7. Pennsylvania State University College of Medicine $54,675 $54,675
8. Medical College of Wisconsin $55,574 $59,394
9. Emory University School of Medicine $55,782 $55,782
10. Rush Medical College of Rush University Medical Center $55,987 $55,987

Table 10. Cheapest Private Medical Schools Across The U.S.

If you would notice, I took Baylor College of Medicine and San Juan Bautista School of Medicine off the list since they are already part of the cheapest 20 medical schools in the USA list. So to widen your options, I just provided an additional 10.

Half of these schools have the same tuition and fees cost for all students regardless of residency status:

  • Howard University College of Medicine
  • University of Miami Leonard M. Miller School of Medicine
  • Pennsylvania State University College of Medicine
  • Emory University School of Medicine
  • Rush Medical College of Rush University Medical Center

Tuition-Free Medical School List

If you think that it’s impossible to enter med school without spending thousands of dollars, these schools might ask you to think again.

Don’t be discouraged if you don’t have that much cash. I have the list of schools that can grant the dream of every aspiring doctor with the need to worry about their limited financial capacity.

Here the medical schools that offer free tuition in 2019-2020:

1. New York University School of Medicine

In 2018, the New York University School of Medicine started to offer tuition-free education to all aspiring doctors. NYU is one of the largest and most prominent high-ranking medical schools that initiated this program. The reason behind this decision is to help the students be free from heavy debts.

2. Weill Cornell Medicine

Like NYU, Weill Cornell Medical School also wants to help the crisis students have been facing against high loans. They offer full financial support for all medical costs not just for tuition and fees, but also for books, food, accommodation, and other living expenses.

This program is only for those who have proven eligible to receive financial aid.

3. Washington University School of Medicine

The Washington University School of Medicine also offers tuition-free medical education. Earlier, it announced that it will provide free tuition to half of its future students, whereas the other will receive partial support.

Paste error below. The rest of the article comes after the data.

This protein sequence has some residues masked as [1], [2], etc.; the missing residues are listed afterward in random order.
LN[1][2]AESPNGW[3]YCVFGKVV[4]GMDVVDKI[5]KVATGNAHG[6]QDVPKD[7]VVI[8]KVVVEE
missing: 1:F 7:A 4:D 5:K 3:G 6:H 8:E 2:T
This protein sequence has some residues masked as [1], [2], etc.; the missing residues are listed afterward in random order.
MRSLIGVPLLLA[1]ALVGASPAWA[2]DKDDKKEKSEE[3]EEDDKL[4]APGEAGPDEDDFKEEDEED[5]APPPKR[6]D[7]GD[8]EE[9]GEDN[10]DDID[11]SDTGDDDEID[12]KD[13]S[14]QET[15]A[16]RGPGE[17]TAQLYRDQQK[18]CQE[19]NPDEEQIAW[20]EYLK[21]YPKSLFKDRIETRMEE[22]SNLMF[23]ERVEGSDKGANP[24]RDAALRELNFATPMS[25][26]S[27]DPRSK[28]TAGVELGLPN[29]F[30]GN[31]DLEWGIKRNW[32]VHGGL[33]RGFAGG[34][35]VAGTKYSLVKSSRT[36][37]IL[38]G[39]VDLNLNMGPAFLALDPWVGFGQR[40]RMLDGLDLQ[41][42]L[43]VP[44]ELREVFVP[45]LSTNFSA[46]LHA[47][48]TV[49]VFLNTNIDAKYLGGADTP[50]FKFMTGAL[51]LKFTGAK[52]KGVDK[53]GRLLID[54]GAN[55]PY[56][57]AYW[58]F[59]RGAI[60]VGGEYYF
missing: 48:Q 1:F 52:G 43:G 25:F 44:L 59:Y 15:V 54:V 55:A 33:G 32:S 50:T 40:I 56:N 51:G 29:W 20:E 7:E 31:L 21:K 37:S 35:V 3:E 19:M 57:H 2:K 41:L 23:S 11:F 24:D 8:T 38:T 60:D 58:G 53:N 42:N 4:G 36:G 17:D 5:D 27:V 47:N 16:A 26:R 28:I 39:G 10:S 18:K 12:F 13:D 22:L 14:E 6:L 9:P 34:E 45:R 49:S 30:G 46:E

Unlike other tuition-free programs primarily funded by donors, WUSM tuition-free program gets its income from its affiliated hospitals and departments. Eligibility depends on financial need and merit. 

4. The Cleveland Clinic Lerner College of Medicine

The Cleveland Clinic Lerner College of Medicine offers a tuition-free program for the 32 eligible students since 2008.

Each, 2,000 applicants are competing for the limited slots. CCLCM aims to spare students from the pressure of long-term loan payment by pursuing academic and research-oriented medicine instead of high-paying specialties.

5. The Columbia University College of Physicians and Surgeons

The Columbia University College of Physicians and Surgeons has been offering full scholarships since 2017 which was provided by the Colombia alumnus and former Merck CEO, Roy Vagelos. Another New York-based school, this school covers the tuition of qualified students who availed loans.

6. David Geffen School of Medicine

University of California’s David Geffen School Medicine offers merit-based fully free tuition including other schooling expenses such as books, supplies, and accommodation to almost 20% of each class.


So, that’s it for this post on the true cost of medical schools in USA. I hope this post enlightened you on the financial aspects of medical school and didn’t discourage you from achieving that MD degree. Remember, there are always options for everyone!

If you found this post enjoyable and helpful, check out more of our blog posts!